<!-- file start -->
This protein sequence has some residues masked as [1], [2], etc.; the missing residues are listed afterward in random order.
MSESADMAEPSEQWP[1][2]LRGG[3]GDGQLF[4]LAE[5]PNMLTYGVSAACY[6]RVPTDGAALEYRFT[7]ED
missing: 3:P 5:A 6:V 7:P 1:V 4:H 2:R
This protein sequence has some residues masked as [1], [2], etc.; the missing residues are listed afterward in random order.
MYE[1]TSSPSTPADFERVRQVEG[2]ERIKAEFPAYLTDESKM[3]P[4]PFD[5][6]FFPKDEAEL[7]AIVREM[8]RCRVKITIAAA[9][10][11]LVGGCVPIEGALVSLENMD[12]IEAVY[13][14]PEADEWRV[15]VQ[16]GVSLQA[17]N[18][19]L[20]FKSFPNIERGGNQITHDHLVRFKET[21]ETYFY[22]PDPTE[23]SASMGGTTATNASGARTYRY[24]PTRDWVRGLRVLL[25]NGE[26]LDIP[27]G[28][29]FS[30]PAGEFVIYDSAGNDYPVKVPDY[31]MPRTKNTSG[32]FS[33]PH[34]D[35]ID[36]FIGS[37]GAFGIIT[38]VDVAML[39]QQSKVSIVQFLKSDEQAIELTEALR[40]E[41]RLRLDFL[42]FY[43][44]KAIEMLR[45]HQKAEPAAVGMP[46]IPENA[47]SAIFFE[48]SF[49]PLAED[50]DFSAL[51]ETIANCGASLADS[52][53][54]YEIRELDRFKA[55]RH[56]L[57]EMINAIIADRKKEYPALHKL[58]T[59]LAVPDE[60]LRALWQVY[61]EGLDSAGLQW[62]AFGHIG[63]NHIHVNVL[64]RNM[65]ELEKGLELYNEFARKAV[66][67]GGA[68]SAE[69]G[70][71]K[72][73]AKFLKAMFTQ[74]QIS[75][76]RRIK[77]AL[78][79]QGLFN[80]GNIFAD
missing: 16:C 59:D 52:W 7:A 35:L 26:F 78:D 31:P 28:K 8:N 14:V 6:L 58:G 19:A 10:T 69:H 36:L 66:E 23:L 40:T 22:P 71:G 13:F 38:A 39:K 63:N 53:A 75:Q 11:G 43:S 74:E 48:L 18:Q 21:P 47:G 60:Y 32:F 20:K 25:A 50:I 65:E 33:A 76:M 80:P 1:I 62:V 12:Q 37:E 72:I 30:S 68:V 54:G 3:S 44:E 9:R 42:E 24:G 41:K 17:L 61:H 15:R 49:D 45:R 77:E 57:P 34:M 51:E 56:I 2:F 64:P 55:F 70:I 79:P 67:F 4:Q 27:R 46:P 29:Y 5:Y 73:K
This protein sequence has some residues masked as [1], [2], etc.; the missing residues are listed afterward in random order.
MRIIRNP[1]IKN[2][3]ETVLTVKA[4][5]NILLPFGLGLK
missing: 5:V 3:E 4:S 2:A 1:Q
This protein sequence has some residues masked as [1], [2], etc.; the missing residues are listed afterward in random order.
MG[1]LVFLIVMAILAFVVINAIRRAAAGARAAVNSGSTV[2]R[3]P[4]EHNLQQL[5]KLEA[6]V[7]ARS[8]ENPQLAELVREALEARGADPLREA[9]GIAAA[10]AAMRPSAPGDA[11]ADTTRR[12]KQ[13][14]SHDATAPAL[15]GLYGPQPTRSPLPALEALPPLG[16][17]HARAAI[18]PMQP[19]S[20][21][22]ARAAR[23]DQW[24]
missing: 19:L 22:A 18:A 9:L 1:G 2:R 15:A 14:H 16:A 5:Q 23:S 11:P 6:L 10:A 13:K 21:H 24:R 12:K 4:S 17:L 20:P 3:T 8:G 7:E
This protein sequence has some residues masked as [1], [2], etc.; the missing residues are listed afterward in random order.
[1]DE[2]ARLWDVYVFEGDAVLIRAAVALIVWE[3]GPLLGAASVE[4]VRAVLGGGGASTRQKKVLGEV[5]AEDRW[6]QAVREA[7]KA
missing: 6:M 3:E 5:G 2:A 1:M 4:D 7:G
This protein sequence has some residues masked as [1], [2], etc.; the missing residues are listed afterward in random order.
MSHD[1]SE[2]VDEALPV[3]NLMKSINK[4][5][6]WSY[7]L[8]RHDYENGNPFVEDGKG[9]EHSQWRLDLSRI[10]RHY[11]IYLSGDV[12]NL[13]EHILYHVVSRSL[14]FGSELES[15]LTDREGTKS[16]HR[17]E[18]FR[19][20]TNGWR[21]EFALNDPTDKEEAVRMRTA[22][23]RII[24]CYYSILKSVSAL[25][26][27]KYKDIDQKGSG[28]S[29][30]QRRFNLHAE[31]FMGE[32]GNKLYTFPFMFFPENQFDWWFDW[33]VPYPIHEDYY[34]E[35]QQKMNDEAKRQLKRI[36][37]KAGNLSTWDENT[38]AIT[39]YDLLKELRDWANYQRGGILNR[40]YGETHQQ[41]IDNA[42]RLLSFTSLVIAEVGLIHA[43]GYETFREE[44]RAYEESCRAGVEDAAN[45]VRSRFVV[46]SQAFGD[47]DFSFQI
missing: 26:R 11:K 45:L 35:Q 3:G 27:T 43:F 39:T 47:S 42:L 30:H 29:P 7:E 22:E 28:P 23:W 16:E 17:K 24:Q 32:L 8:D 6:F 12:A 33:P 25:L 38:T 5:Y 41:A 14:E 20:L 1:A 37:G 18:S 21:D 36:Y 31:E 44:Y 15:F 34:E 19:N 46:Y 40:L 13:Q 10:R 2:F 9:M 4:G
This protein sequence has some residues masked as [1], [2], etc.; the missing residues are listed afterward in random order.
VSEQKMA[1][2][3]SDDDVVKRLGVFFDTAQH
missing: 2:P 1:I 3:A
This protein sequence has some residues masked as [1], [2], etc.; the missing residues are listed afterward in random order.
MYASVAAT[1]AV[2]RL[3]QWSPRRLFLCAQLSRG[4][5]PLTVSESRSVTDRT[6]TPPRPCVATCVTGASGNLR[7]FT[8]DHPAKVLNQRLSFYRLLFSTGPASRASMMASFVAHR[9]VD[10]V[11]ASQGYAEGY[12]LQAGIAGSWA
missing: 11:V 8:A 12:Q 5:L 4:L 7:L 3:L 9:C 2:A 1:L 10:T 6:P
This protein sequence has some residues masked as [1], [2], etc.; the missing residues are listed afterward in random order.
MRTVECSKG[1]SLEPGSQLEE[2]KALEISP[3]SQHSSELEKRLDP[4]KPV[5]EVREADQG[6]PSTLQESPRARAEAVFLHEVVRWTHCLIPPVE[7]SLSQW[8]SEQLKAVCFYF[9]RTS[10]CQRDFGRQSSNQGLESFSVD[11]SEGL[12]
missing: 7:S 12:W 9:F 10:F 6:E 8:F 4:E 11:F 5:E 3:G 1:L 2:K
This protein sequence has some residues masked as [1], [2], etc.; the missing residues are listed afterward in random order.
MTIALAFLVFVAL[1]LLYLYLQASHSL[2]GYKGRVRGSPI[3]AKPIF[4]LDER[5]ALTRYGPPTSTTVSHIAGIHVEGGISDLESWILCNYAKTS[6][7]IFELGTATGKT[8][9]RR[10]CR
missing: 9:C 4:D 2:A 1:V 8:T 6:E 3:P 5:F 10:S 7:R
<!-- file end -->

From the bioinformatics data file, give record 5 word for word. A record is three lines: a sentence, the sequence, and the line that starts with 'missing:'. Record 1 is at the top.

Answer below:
This protein sequence has some residues masked as [1], [2], etc.; the missing residues are listed afterward in random order.
[1]DE[2]ARLWDVYVFEGDAVLIRAAVALIVWE[3]GPLLGAASVE[4]VRAVLGGGGASTRQKKVLGEV[5]AEDRW[6]QAVREA[7]KA
missing: 6:M 3:E 5:G 2:A 1:M 4:D 7:G